The most common red flags I see in nonfiction book proposals by otherwise qualified authors
These things aren't just unnecessary; they indicate to me that an author is still focused on meeting their own emotional needs and hasn't thought enough about their audience's.
Longtime “Glow” stans will be familiar with my basic stance on what leads talented, qualified authors to write unsellable nonfiction: their pages exhibit a lack of emotional intimacy with the people in their target audience.
On the whole, the vast majority of book proposals written and submitted to agencies every year aren’t sellable for more basic reasons than that: e.g. bad writing, bad ideas, and insufficient author platform.
However, once we get to the stratosphere—the accomplishment tier comprising most of the people who subscribe to this newsletter—editorial problems get more subtle. They’re also harder to fix, at least in my opinion.
Sure, it can be a real slog to raise one’s platform by, say, first becoming a nationally-known expert on the topic about which one wishes to write a book. On the other hand, what you have to do there is a known known, a kind of arithmetic: more bylines, more conferences, etc.
Likewise, it can take years to learn how to write with literary flair and charisma, but there are classes and books all over the place for that.
The real reason these problems aren’t terribly difficult to fix, however, is that fixing them is for the most part unchallenging to the ego. Of course it can be embarrassing and upsetting to realize that one doesn’t have the résumé or talent for commercial book publication yet. Remedying that, however, involves a process of Logical Upward Incremental Growth Iteration. And for those of us brainwashed by capitalism, nothing feels better—or more like what we’re “supposed to be doing”— than a good LUIGI.
At the advanced level, however, turning one’s unsellable nonfiction into something sellable generally requires descent. The opposite of a climb.
To get to the core of what’s not working on the page, one generally has to go on an inward journey—deep, deep into the core of one’s being and the nature of one’s intimate inadequac(ies). Anxiety. Codependence. Shame. Rejection sensitivity. Trauma. Alexithymia (a psychological term meaning “one who cannot consciously identify what one is truly feeling in a given moment”). Little-n narcissism. Longing.
Such work is pure WALUIGI: the Willful Abandonment of Logic, Incremental Growth, and [predictable] Iteration to focus on why previous growth left you looking kinda wonky inside.
WALUIGI involves taking a deep breath, temporarily declining the interpellative call of capitalism (“Produce! Produce! Produce!”), identifying whatever subconscious net one is tangled in, acquiring some kind of improvisational marlinspike, and using it to disentangle oneself, at least within the limited space of one’s book project.
WALUIGI feels rudderless. It feels uncertain. It feels too slow and like going nowhere. It feels like writhing in psycho-emotional brain worms.
In a word, WALUIGI feels bad. So much so that I have watched more than one author over the course of my career drop their publishing dreams and run away screaming (or run toward a yes-man agent and ultimate failure on submission) rather than sit in WALUIGI for one more second.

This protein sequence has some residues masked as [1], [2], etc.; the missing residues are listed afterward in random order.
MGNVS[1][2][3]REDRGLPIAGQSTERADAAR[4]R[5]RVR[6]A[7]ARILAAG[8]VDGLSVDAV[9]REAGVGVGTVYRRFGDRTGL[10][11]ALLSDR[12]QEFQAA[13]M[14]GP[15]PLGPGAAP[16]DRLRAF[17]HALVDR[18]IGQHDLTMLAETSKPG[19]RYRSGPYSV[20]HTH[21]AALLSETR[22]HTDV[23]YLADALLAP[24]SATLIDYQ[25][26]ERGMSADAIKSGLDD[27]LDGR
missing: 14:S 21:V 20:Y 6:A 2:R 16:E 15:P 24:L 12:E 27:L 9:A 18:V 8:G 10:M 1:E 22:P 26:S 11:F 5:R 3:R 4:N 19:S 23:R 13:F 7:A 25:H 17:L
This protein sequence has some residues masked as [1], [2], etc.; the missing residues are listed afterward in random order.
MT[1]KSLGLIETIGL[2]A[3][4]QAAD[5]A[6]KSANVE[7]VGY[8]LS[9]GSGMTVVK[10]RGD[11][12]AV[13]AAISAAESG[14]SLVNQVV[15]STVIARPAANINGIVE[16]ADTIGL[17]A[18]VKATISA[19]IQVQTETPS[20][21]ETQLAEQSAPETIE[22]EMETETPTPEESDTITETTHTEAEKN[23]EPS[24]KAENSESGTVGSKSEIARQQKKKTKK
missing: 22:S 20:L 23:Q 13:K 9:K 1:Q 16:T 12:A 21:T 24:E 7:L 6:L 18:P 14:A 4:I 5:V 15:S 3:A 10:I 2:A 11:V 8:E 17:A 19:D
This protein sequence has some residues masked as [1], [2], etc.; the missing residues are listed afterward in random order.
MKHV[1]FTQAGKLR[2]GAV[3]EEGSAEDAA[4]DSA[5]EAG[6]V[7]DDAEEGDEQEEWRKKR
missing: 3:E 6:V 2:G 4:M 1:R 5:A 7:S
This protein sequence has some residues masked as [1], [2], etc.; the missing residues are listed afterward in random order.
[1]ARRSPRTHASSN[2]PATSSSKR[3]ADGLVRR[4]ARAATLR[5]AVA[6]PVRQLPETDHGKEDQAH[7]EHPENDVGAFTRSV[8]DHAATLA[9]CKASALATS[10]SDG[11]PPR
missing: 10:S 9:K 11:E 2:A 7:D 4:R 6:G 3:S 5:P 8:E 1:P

Most of the time, though, authors who understand they need to struggle with WALUIGI stick with it, and in the end, their discomfort pays off. Once they’ve disentangled themselves from their inner Emotional Bleh, readers don’t just admire their pages; they covet them. It’s easy for people in their target audience (and acquiring editors familiar with these people’s buying habits) to spot the value for them in what these authors have to say.
Are you an author theoretically qualified to write whatever work of nonfiction it is that you want to write, but struggling to make it connect? Have agents and/or editors consistently told you that they’re just not feeling passionate about or motivated by or connected to your pages?
Has someone like that told you they’re not sure how to “position this” or “attract buyers in quantity,” even though you and everyone with a brain knows there are readers who would theoretically love and/or need to read this kind of book by you?
Well, darling, that means it’s almost certainly WALUIGI time. The moment calls out for you to come to a new (or at least deeper) level of emotional intelligence, relational skill, and intimate self-understanding. Will you answer?
Since this is an impersonal newsletter, I of course can’t tell you exactly what your emotional problems are or how to begin disentangling yourself from them. (For what it’s worth, though, I’ve talked through common scenarios in many previous newsletters.)
What I’m going to focus on instead today is where exactly to spot tangles of intimate dysfunction on the page. That way you can at least check those places and see if you happen to spot entanglement.
Perhaps you haven’t gotten to the stage of querying agents and/or editors yet. You have no idea if they’re going to give you that “I just don’t connect with this” type feedback, but you do want to avoid hearing as much down the line.
Perhaps you have heard feedback like that, but you’re a concrete weeds-level thinker and have no idea where exactly you’re going wrong. You’re desperate for someone to point out some specific examples of what they mean.
Either way: I GOT YOU, GURL. I unfortunately don’t got u for any of the hard emotional work that comes after; that can only be done by you, ideally in relationship with a competent therapist, or at least a book or two written by one. But I got u at least for the initial pre-WALUIGI recon.
If any of the following elements are present in your book proposal right now, consider it a big, flapping flag that says I NEED ME SOME WALUIGI. Not all the signs are this obvious, but many are: